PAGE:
NEW YORK (CNNMoney) -- Ordinarily, you want a GPS navigation system to show you the quickest way to get where you're going. But with gas prices over $4 a gallon in some cities you might rather know the way that uses the least gasoline.
Some new navigation systems can now do that.
But if you're in a rush you should know this: Sometimes using less gas might take a little longer.
While ordinary GPS routing relies on data like the expected average speed on various roads, "Green Routing" or "Eco-Routing" adds in other factors, said Mark Burfeind, a spokesman for TeleNav, a digital mapping company that supplies an "Eco-Route" system used in some Ford Motor Co. vehicles.
Among the factors Ford's "Eco-Route" system looks at:
Of course, many GPS systems already take traffic into account, but it's given greater importance when calculating an "Eco-Route." There may be cases in which driving through a traffic jam would be quicker because it's more direct, but driving around it would actually use less fuel.
Also, slower roads can be more fuel efficient. Once a car is going fast enough to use its highest gear, every mile per hour faster reduces fuel economy. So driving on a 50 mile per hour road, provided its straight and without stop lights, might be be preferable to a 65 mph rural freeway.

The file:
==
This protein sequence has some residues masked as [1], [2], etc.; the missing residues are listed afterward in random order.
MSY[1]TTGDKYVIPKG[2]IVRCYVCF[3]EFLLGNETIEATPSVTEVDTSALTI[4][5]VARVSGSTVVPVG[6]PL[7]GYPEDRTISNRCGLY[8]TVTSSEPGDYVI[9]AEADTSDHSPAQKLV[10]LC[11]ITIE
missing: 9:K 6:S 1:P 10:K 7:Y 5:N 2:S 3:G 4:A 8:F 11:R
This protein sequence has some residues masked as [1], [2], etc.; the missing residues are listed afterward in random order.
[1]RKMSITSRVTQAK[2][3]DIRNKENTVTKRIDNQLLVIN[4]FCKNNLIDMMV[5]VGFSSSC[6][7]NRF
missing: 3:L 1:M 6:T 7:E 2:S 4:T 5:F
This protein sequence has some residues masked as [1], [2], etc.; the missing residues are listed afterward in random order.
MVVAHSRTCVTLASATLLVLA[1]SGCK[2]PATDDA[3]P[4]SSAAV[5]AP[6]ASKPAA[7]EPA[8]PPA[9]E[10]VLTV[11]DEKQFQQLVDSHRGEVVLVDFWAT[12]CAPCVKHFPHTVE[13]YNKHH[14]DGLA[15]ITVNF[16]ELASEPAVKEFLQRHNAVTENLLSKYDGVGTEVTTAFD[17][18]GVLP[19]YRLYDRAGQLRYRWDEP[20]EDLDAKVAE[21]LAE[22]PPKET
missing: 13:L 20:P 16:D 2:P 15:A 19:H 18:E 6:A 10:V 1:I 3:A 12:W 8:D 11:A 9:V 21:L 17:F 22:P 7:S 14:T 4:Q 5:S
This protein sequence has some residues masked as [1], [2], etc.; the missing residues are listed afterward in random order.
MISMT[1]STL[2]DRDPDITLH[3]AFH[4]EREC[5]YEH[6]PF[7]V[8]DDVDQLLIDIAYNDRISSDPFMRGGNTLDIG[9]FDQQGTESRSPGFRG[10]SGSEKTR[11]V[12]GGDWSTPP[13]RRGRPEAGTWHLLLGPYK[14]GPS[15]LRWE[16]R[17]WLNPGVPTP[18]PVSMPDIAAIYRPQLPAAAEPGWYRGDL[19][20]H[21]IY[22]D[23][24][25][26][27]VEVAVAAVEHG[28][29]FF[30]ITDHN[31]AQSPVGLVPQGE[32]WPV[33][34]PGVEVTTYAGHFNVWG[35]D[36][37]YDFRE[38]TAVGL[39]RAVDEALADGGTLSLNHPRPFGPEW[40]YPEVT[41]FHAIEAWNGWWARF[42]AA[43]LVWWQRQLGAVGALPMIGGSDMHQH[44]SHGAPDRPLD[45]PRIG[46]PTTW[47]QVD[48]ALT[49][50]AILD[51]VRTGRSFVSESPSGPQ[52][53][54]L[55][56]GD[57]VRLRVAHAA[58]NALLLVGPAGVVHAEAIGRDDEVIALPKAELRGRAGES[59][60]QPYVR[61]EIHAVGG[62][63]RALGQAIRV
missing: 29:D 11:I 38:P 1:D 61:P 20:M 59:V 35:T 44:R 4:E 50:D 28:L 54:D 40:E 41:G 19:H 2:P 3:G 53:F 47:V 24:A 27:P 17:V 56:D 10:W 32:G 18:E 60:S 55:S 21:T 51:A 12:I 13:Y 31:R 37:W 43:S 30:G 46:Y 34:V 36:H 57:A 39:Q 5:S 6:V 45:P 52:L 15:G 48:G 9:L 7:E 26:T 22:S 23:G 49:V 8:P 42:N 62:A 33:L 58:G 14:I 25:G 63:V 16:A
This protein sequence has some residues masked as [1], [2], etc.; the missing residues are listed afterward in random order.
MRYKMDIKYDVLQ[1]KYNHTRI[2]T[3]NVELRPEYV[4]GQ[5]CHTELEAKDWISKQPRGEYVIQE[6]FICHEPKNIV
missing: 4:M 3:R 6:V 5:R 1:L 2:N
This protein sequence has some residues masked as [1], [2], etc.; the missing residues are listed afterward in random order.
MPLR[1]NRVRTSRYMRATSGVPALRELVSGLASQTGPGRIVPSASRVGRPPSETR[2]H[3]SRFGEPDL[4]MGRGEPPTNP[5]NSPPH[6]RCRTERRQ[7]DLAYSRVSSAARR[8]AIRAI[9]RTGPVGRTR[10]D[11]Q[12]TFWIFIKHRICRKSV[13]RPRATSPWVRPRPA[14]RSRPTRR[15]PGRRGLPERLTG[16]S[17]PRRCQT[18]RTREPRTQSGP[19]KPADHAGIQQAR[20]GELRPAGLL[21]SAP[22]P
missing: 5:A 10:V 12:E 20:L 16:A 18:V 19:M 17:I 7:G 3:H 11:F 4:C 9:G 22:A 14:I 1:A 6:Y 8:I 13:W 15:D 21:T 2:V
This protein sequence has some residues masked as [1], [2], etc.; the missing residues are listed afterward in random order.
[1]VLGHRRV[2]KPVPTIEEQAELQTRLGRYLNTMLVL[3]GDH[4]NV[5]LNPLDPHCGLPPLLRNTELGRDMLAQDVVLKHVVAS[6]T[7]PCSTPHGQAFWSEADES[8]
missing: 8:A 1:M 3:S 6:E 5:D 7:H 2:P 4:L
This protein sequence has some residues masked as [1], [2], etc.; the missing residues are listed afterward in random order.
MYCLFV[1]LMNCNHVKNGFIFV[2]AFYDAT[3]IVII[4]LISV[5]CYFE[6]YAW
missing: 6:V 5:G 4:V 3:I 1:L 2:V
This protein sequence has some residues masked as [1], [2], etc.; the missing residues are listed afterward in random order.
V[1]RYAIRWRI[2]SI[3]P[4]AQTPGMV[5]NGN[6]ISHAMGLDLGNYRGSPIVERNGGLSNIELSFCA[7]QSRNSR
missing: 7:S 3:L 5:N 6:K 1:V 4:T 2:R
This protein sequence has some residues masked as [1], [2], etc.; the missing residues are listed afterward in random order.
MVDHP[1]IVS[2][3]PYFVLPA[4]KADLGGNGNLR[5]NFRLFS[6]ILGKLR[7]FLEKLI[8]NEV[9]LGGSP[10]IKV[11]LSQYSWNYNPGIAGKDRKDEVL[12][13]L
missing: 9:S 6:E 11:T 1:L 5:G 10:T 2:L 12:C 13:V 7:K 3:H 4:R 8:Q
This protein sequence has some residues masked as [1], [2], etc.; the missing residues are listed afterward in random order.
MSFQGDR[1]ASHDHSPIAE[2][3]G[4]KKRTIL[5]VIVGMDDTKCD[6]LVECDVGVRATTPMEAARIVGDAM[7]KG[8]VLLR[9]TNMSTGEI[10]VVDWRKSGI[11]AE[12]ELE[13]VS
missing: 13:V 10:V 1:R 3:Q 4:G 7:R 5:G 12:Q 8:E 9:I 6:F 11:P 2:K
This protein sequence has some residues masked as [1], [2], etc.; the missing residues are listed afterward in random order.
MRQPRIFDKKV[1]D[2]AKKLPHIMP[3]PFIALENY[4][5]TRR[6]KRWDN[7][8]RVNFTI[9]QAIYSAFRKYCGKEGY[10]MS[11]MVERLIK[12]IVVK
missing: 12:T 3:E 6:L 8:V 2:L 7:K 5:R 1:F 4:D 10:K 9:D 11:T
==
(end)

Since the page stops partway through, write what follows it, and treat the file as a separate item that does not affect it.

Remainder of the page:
Compared to using the "fastest" route, Ford says its researchers found that using the "Eco-Route" option offered as much as 15% reduced fuel use in some of their vehicles. Map data company NavTeq, creator of a similar system that will be used by Hyundai in Europe, estimates a more modest 6% improvement.
Nike is opening up shop on Amazon.com and the company plans "big shifts" over the coming year. More
The Congressional Budget Office narrows its projection for when Treasury will run short on money if Congress doesn't raise or suspend the country's debt ceiling. More
Didi Chuxing, the Chinese ride-hailing behemoth that pushed Uber out of China, is further bankrolling its Southeast Asia competitor, Grab. More
In 1998, Ntsiki Biyela won a scholarship to study wine making. Now she's about to launch her own brand. More